Eighth Sunday after Pentecost
Today, again, as at last Sunday, St. Paul, in the Epistle of the Mass (Rom. 8.12-17), compares the two lives which always struggle within us: the life of the old man, slave to sin and the passions, from which come the fruits of death, and that of the new man, the servant, or better, the child of God, producing fruits of life. If you live according to the flesh, you shall die, but if, by the Spirit, you mortify the deeds of the flesh, you shall live. The Traditional Sacrament of Baptism has begotten us to the life of the spirit, but it has not suppressed the life of the flesh in us; the new man must always struggle against the old man, the spiritual must fight against the corporeal. Baptismal grace does not excuse us from this battle – contrary to the un-Scriptural teaching of the ‘Bible-only’ sectarians who claim they were already saved – but it gives us the power to sustain it. We must be thoroughly convinced of this so that we will not be deceived or disturbed if, after many years of living a spiritual life, certain passions, which we thought we had subdued forever, revive in us. Unfortunately, to the perdition of so many in the “New ‘Order'”, driven as they were by their very own pastors corrupted, if not outrightly perverted, in the school of the so-called “New ‘Catholic THEOlogy'” this battle has been de-Catholicized by way of ‘appreciation’ of the Masonic school of ‘naturalism’ (anathematized by Pope Leo XIII in his volley against the partisans of the Synagogue of Satan, the Encyclical Humanum genus).
But this battle is our earthly condition: The life of man on earth is a warfare (Job 7.1), so much so that the Lord and Savior said: The kingdom of heaven suffereth violence (Mt. 11.12). But this continual struggle should not frighten us; for grace has made us children of God, and as such, we have every right to count on His paternal help. You have not received the spirit of bondage again in fear, says St. Paul, but you have received the spirit of adoption of sons, whereby we cry: Abba, Father. To increase our belief in this great truth, he adds, The Spirit Himself giveth testimony to our spirit, that we are the sons of God – not conformed to the principles and maxims, tastes and fashions, hopes and aspirations, delights and consolations of this world (Rom. 12.2). The Spirit of Truth, our greatest Treasure being the “Highest Gift Divine,” is in us who entertain not the delusion of becoming a part of Satan’s reign – the Novus Ordo or the “New ‘Order'”, whether secular or Vatican II-sponsored.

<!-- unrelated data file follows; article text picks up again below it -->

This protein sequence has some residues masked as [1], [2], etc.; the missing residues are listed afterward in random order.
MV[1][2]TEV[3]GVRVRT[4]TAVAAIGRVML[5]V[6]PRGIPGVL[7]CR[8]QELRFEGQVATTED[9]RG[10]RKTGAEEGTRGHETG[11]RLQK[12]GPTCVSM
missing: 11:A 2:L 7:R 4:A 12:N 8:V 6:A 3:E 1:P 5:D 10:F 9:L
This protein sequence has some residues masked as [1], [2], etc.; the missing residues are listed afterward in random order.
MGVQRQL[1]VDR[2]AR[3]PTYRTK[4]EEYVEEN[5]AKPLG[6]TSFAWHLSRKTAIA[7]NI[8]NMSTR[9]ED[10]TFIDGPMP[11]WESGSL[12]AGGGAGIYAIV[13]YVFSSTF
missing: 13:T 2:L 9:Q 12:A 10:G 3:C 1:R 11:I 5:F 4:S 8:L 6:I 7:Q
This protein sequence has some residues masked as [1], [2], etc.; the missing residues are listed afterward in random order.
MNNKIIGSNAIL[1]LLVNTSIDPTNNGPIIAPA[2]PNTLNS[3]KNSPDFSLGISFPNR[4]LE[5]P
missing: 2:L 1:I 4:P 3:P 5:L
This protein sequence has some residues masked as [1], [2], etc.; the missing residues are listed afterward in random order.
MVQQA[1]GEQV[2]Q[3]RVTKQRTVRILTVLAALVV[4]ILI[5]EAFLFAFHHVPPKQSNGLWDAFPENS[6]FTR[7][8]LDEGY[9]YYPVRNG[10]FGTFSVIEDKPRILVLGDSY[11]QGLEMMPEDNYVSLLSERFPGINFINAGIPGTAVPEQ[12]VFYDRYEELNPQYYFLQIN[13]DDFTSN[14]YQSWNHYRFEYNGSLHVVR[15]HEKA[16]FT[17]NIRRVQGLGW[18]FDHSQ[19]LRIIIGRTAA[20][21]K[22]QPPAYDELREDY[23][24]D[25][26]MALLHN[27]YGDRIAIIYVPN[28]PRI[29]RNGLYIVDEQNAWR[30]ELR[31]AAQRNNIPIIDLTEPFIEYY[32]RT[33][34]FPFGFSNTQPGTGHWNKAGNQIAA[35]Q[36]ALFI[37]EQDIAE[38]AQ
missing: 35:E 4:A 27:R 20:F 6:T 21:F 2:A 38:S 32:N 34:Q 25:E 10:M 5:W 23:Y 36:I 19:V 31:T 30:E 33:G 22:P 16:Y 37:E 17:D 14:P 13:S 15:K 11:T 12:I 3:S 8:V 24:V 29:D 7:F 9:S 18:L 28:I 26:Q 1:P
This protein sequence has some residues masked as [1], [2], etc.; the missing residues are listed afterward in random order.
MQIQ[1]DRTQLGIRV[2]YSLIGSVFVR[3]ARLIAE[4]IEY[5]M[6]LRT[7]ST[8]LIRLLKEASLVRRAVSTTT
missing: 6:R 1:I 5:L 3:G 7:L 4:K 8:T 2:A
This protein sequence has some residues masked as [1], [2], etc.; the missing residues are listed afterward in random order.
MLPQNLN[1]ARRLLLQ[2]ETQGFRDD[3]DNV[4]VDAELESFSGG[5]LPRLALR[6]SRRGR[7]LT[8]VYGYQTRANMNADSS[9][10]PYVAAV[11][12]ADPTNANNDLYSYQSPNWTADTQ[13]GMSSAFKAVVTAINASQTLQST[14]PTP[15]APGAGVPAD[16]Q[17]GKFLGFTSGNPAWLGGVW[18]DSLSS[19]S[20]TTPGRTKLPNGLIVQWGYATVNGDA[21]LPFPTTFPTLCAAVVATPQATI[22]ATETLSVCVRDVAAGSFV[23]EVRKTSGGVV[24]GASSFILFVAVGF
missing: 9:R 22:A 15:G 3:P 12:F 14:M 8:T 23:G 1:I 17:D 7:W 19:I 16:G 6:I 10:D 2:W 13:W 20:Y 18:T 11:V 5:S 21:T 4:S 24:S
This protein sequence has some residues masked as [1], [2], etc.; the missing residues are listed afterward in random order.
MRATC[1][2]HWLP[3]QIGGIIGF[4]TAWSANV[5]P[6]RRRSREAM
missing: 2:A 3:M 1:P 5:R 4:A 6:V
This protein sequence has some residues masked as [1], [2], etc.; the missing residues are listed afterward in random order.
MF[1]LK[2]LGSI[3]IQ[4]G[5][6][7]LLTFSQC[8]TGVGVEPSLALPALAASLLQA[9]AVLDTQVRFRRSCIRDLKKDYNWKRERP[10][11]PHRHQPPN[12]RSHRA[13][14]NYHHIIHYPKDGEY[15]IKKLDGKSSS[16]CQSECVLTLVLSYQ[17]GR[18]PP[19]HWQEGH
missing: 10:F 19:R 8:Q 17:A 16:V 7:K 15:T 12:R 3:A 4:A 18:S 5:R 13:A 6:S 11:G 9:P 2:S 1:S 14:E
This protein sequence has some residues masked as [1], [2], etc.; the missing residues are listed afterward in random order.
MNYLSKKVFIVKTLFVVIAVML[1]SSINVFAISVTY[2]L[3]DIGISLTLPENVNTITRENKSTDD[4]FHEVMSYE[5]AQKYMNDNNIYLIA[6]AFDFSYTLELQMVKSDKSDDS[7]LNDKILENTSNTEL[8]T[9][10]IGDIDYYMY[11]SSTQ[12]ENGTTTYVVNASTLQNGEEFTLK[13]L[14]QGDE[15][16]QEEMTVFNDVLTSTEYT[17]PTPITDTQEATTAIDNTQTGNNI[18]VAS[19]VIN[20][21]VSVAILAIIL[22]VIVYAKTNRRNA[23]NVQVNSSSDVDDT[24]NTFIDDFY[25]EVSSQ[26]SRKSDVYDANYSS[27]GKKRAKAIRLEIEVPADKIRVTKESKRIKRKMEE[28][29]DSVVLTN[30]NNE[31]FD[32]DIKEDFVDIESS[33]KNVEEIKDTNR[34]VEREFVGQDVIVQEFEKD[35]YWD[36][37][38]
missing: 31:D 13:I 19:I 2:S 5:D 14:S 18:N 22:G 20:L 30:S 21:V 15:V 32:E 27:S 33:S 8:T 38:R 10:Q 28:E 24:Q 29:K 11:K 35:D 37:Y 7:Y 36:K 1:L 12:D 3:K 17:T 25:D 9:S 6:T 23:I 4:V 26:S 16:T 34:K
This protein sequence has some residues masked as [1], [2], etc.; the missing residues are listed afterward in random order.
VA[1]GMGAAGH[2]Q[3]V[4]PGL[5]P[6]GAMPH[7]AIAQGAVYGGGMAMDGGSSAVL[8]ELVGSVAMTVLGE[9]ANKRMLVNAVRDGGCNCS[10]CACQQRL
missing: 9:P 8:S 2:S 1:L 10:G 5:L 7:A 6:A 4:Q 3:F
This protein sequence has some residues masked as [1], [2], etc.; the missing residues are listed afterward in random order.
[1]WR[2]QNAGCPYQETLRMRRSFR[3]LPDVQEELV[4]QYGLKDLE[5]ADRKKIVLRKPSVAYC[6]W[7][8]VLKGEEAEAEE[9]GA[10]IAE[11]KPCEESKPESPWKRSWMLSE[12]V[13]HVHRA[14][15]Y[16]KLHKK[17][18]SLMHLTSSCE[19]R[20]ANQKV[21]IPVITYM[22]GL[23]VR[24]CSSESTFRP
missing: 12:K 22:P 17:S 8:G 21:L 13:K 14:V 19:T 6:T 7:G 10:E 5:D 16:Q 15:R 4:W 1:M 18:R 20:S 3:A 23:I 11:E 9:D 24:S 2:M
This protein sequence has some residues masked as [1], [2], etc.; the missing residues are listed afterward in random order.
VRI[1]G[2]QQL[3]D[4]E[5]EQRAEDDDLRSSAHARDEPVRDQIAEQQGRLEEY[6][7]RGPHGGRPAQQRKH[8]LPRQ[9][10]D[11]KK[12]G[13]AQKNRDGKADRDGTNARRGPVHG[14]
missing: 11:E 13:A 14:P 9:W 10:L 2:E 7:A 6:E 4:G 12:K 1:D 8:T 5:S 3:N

Today’s Holy Gospel (Lk. 16.1-9) teaches us by means of a parable – which at first sight seems a little disconcerting – how to be wise in administering the great riches of our supernatural life of grace. When the Lord and Master spoke this parable, He certainly had no intention of praising the conduct the of the unjust steward – a figure of the Neo-Catholic and Neo-SSPX pastors – who, after wasting his master’s goods during his stewardship, continued to steal even when he learned that he was to be discharged. However, the Sovereign Lord and Master did not praise him for the clever way he made sure of his own future. The lesson of the parable hinges on this point: The children of this world are wiser in their generation than the children of light. And I say unto you: Make unto you friends of the mammon of iniquity; that when you shall fail, they may receive you into everlasting dwellings. The Saviour exhorts the children of light not to be less shrewd in providing for their eternal interests than the children of darkness are in assuring for themselves the goods of the earth.
We also, like the steward in the parable, have received from God a patrimony to administer, that is, our natural gifts, and more importantly, our supernatural gifts, and all the graces, holy enlightenment and inspirations, and promptings especially to the Truth in the domain of “Catholic Resistance” which demands going that extra mile of sacrifice to the mountains (Mt. 24.16), to our modern ‘catacombs’: as the Apocalyptic eagles (Mt. 24.28) who possess that very keen eye for Him Who Is the Way, the Truth, and the Life (Jn. 14.6), gathered together… wheresoever the Body shall be (Mt. 24.28). The hour for rendering an account will come for us too, sooner or later, and we shall have to admit that we have often been unfaithful, negligent, and stubborn in insisting for our narrow human ways of ‘processing’ in trafficking with the gifts of God, in making the treasures of grace fructify in our soul.
How can we atone for our mis-, rather, maladministration? We must pay our debts to God by charity for Sacred Writ teaches us, Charity covereth a multitude of sins (1 Pet. 4.8). This does not mean material charity alone, but also spiritual charity and not in great things only, but in little ones too – yes, even in the very least things for the honor and glory of God and the eternal salvation of souls. These little acts of charity are the riches by which we pay our debts and put in order “our stewardship.”